Transforming Trash: GreenTown Co-op provides compostable option to Styrofoam® waste
By Peg Champion, GreenTown Los Altos Correspondent
Los Altos High School freshmen Laurel O'Such, Carly Cohen and Daniel Rosenbaum place the new compostable trays and food waste into the correct collection bin.
Local restaurants and schools are joining GreenTown Los Altos in an effort to eliminate Styrofoam® and non-recyclable plastics used in food service. An innovative buyers’ cooperative is reducing landfill waste by replacing petroleum-based products with compostable materials.
GreenTown Los Altos formed the business co-op in 2010 to provide restaurants with compostable takeout containers and food-service utensils from Palo Alto-based World Centric at a price 25 percent below what they would pay on their own. “The program became more compelling in March 2010, when the Los Altos City Council awarded the new waste contract to Mission Trail Waste Systems,” says Mike Barnes, co-chair of the co-op. “A key element of that contract was the collection of organics.”
Under the contract, Mission Trail collects and commercially composts yard and food waste, such as vegetable and meat scraps, food-soiled paper and compostable containers. The composting process produces beneficial soil fertilizer and reduces methane, a potent greenhouse gas created when organic matter is land-filled. A 2008 GreenTown Los Altos solid-waste study discovered that a whopping 40 percent of Los Altos’ landfill waste was organics, and it urged the city council to include organics collection and composting in the new waste-service contract.
As much as 21 tons of trash have been kept out of the landfill over the past year as a result of the co-op. “The goal of our program is to reduce waste by eliminating Styrofoam® and those plastics not typically recycled (# 3, 4, 5, 6) from the landfill,” says co-chair Mary Clark Bartlett. Bartlett is owner of Epicurean Group, a founding co-op member. Her sustainable food-service company, headquartered in Los Altos, provides healthy food to schools and businesses throughout the Bay Area including Pinewood Schools, St. Francis High School and SLAC National Accelerator Laboratory.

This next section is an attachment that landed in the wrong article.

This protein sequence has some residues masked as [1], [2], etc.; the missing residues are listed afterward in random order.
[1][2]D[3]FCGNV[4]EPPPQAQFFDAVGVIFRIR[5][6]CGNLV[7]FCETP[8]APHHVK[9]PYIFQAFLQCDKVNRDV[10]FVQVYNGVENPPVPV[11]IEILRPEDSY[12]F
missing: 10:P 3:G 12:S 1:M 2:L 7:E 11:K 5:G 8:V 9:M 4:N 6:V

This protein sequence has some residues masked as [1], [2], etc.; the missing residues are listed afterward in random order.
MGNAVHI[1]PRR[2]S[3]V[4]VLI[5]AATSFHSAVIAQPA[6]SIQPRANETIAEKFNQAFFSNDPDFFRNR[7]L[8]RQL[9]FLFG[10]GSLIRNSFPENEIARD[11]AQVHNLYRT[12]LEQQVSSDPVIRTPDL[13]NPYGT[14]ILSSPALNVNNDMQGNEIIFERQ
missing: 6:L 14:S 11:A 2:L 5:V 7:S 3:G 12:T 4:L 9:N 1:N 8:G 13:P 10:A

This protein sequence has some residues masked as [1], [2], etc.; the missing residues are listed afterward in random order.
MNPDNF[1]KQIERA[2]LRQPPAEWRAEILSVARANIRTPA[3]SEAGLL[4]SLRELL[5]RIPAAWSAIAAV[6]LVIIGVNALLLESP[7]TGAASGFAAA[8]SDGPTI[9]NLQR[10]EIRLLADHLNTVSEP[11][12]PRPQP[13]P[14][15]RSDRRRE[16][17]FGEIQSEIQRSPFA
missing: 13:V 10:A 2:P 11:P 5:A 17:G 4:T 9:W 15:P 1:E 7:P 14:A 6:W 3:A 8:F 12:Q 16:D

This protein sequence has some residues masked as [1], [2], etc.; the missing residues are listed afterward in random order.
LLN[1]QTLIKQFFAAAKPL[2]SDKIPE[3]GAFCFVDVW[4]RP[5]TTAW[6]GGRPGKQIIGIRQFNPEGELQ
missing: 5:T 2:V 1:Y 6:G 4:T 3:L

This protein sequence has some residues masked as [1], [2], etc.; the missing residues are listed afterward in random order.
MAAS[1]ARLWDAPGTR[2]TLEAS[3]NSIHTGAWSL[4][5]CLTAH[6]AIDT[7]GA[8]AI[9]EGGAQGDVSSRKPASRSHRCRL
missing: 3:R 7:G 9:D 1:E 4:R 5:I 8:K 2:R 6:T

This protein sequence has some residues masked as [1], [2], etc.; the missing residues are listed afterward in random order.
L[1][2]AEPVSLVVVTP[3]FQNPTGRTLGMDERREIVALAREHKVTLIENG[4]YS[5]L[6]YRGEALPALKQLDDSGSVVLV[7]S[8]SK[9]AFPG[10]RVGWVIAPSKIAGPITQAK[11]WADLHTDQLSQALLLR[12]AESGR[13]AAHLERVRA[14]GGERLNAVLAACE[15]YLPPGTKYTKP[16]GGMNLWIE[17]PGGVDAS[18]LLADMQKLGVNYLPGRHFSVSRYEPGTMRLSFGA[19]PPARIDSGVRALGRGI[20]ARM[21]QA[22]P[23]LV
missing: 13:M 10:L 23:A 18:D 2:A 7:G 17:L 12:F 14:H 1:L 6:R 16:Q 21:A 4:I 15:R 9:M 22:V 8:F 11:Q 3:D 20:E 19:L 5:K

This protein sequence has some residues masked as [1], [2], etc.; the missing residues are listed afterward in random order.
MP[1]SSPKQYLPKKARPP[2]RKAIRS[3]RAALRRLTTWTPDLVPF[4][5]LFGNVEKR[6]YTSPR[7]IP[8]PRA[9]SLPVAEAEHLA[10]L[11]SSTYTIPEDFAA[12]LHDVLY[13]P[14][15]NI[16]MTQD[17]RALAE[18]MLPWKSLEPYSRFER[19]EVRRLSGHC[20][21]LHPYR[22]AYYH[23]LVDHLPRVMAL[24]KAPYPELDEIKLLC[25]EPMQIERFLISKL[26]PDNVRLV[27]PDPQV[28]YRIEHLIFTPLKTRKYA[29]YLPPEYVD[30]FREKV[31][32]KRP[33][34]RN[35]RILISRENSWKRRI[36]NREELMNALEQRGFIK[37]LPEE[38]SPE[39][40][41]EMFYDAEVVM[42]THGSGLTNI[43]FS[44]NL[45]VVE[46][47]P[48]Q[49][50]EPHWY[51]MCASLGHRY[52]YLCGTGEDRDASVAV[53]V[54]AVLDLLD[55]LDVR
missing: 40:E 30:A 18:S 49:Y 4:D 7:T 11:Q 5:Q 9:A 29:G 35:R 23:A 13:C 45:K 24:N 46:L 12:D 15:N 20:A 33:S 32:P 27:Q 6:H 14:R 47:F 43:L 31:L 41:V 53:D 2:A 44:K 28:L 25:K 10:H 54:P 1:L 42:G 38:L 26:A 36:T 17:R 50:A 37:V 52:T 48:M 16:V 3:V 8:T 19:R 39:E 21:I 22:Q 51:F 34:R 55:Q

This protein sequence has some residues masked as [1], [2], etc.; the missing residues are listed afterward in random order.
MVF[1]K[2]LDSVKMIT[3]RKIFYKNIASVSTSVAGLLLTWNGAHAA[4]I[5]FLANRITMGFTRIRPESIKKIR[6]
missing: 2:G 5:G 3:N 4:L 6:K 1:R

Barnes says that Epicurean Group’s participation provided the deep discount that co-op members enjoy. “The large volume they purchase from the co-op earns all the other, smaller members the same discounted rate.” The discount lowers the cost of the compostable materials to the same price range as non-compostable products. Co-op members in Los Altos include Brian’s Restaurant, Chef Chu’s, Sumika and Tom’s Depot. There is no fee to become a member, and membership is open to all Bay Area businesses.
Local schools are making the switch, too. GreenTown Los Altos is underwriting a program at Los Altos High School (see photo) to replace polystyrene lunch trays with compostable ones. After hearing a presentation from Barnes last spring, the high school’s Green Team raised the necessary funds for a pilot project. Students voted to continue the program this school year and GreenTown stepped in to provide funding. Program coordinators estimate that the program, set to launch Oct. 10, will eliminate more than 3,400 foam trays from the landfill this school year. Mountain View High School is also considering a similar program.
Expanded polystyrene foam – Styrofoam® – contains styrene and benzene, compounds that are suspected carcinogens and neurotoxins. According to Save the Bay, an environmental organization that tracks marine debris, Styrofoam® is the second most abundant beach debris in California. A bill to ban the use of polystyrene foam products in California, SB 568, passed in the state senate this year. Proponents expect a similar bill to be introduced during the 2012 legislative session. More than 50 cities and counties in California have banned foam food containers. “We think it’s a matter of time before polystyrene foam is banned,” says Barnes. “Our co-op is helping businesses make a cost-effective transition to healthy, sustainable materials.”
Peg Champion is a member of GreenTown Los Altos and the principal of Champion Organic Communications. Her work focuses on communication and education strategies to encourage sustainable behavior. For more information visit www.ChampionOrganic.com
Los Altos High School freshmen Laurel O’Such, Carly Cohen and Daniel Rosenbaum place the new compostable trays and food waste into the correct collection bin.